Missouri All-American Michael Sam says he’s gay

Defensive end Michael Sam was named the Associated Press' SEC Defensive Player of the Year after registering a conference-best 11.5 sacks last season.

Tim Heitman/Tim Heitman-USA TODAY Sports

Missouri defensive end Michael Sam, who was named an All-American and the Associated Press’ SEC Defensive Player of the Year as a redshirt senior last season, told ESPN’s "Outside The Lines" and the New York Times that he is openly gay. 

Sam is eligible for the 2014 NFL Draft and, if he is drafted, could become the first-ever openly gay NFL player on an active roster.

"I am an openly, proud gay man," Sam said. "I understand how big this is. It’s a big deal. No one has done this before. And it’s kind of a nervous process, but I know what I want to be … I want to be a football player in the NFL."

Sam said his Missouri teammates and coaches have known since August. He came out to his parents just last week.

Sam recently participated in the Senior Bowl, an event for draft prospects in Mobile, Ala., where he said many people already seemed aware of his sexual orientation. He is telling his story now in order to avoid someone else leaking the information.

"I want to own my truth. … No one else should tell my story but me," he said.

Numerous Missouri players and coaches voiced their support for Sam via Twitter on Sunday night, including head coach Gary Pinkel and receiver L’Damian Washington, who Sam thanked personally for his help.

"Dare to be different and stand for what you believe in!" Washington tweeted. "Congrats to my brother."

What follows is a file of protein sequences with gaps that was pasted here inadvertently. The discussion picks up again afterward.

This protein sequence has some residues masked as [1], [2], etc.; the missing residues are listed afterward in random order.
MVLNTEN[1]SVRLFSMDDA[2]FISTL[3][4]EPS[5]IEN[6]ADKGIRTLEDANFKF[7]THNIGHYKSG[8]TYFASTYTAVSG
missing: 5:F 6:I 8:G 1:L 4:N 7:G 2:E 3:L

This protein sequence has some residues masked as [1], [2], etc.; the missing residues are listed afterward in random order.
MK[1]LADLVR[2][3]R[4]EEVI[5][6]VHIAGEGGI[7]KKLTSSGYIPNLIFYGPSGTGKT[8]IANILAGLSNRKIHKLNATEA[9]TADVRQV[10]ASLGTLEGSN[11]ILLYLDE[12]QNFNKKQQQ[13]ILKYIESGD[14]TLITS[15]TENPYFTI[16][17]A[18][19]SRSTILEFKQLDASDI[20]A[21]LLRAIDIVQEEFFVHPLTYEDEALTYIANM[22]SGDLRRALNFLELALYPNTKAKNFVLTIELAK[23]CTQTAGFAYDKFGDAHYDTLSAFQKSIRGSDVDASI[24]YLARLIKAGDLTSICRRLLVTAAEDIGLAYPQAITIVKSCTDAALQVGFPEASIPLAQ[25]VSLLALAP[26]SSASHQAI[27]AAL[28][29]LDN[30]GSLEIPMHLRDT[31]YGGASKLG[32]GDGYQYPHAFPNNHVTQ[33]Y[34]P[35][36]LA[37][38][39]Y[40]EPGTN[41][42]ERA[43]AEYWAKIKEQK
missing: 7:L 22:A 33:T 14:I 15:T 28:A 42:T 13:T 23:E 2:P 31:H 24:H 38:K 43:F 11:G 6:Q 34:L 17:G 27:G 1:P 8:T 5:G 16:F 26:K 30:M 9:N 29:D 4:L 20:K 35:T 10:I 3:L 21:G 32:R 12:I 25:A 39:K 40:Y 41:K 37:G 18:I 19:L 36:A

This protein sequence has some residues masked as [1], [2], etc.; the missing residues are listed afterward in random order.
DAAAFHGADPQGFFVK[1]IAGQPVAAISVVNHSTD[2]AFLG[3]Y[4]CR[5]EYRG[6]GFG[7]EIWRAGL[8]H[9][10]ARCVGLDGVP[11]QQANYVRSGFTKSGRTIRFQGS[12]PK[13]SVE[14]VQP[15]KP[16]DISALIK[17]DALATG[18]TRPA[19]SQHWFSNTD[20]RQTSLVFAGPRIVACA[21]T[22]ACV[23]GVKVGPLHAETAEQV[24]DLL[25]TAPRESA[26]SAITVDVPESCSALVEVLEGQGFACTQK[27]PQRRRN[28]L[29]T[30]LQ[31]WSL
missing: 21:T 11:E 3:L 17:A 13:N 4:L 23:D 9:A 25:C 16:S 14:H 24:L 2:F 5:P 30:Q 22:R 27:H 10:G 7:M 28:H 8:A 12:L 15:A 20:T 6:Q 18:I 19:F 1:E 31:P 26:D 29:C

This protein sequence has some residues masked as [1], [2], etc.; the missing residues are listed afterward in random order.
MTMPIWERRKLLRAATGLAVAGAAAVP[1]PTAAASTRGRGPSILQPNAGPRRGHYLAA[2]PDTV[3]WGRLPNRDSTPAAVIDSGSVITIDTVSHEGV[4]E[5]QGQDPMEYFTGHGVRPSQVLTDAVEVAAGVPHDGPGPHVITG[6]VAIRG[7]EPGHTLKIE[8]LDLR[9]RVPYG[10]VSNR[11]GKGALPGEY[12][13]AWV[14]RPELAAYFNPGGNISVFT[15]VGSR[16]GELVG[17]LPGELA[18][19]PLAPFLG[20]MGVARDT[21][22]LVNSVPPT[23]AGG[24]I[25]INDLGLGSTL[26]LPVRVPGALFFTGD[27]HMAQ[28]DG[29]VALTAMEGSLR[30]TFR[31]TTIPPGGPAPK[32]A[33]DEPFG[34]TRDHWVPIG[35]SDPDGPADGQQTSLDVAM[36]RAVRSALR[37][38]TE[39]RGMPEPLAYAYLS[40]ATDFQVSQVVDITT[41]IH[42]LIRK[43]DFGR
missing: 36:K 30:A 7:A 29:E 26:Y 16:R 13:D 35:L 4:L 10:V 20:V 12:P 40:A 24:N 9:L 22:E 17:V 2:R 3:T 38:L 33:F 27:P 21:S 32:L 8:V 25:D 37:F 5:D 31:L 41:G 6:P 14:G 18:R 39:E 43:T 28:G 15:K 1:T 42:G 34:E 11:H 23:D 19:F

"We’re really happy for Michael that he’s made the decision to announce this, and we’re proud of him and how he represents Mizzou," Pinkel said in a statement. "Michael is a great example of just how important it is to be respectful of others, he’s taught a lot of people here first-hand that it doesn’t matter what your background is, or your personal orientation, we’re all on the same team and we all support each other."

Added Missouri athletic director Mike Alden: "We are so proud of Michael for what he has accomplished at Mizzou academically, socially and competitively. This is a young man who earned his degree from MU, was a unanimous All-American on the football field and now he’s being a leader in his personal life. He continues to display great character, courage and compassion. We are proud of him on every level."

Sam is coming off a dominant campaign for one of the best teams in country — Missouri finished ranked 5th in the AP Poll — where he registered an SEC-best 11.5 sacks and 19 tackles for loss. He is rated as one of the 15 best pass rushers available on most mock draft boards. Assuming he is entering into a league where this type of announcement is unprecedented, Sam said he understands the variety of reactions he will receive.

"There will be negativity, negative reactions," he said. "I just want to go to the team who drafts me, because that team knows about me, knows that I’m gay, and also knows that I work hard. That’s the team I want to go to."

There have been more and more public comments supporting the gay community from NFL players, most notably from former Viking punter Chris Kluwe, who is threatening a lawsuit against the Minnesota franchise for wrongful termination due to his outspokeness on gay rights, and former Ravens linebacker Brendon Ayanbadejo.

Still, Sam’s announcement and his expected entrance into the most profitable and powerful sports league in the country is a watershed moment. Ayanbadejo claimed last April that up to four NFL players were considering coming out publicly for the first time.

The Hitckcock, Texas, native told both publications that he is not concerned with any negative comments or backlash, nor the negative stereotypes that may accompany his sexual orientation. And he says he understands just how big the moment truly is — and could be.

"I’m not afraid to tell the world who I am," he said. "I’m Michael Sam: I’m a college graduate. I’m African American, and I’m gay. I’m comfortable in my skin.